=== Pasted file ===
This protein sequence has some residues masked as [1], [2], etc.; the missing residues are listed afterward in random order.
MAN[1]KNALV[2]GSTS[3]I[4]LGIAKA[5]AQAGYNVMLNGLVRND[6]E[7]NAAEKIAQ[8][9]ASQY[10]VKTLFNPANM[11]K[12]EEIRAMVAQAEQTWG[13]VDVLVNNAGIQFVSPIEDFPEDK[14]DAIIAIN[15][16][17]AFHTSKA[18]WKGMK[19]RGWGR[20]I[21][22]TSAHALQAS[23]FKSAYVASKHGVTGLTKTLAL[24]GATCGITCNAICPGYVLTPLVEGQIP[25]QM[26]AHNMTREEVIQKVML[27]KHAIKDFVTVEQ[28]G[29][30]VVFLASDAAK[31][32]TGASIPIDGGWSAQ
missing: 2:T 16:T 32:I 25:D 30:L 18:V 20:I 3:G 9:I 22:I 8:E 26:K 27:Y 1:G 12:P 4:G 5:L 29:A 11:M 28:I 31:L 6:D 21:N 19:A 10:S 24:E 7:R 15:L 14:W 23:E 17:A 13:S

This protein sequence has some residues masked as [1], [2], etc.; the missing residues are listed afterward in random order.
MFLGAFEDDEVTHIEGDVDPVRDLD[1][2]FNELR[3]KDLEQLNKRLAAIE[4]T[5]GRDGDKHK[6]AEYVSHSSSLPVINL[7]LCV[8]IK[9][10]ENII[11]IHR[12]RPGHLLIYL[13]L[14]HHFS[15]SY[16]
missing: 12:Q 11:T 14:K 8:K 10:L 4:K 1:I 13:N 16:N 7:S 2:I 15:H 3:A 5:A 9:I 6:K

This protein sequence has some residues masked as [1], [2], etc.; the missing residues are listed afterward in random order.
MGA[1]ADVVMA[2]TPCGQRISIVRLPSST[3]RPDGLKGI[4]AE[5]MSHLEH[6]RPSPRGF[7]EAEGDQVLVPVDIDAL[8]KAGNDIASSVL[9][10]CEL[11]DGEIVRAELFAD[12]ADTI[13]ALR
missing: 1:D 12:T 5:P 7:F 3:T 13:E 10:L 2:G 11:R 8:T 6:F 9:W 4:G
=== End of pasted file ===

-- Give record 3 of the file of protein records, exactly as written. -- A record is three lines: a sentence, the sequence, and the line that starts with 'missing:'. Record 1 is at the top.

This protein sequence has some residues masked as [1], [2], etc.; the missing residues are listed afterward in random order.
MGA[1]ADVVMA[2]TPCGQRISIVRLPSST[3]RPDGLKGI[4]AE[5]MSHLEH[6]RPSPRGF[7]EAEGDQVLVPVDIDAL[8]KAGNDIASSVL[9][10]CEL[11]DGEIVRAELFAD[12]ADTI[13]ALR
missing: 1:D 12:T 5:P 7:F 3:T 13:E 10:L 2:G 11:R 8:T 6:F 9:W 4:G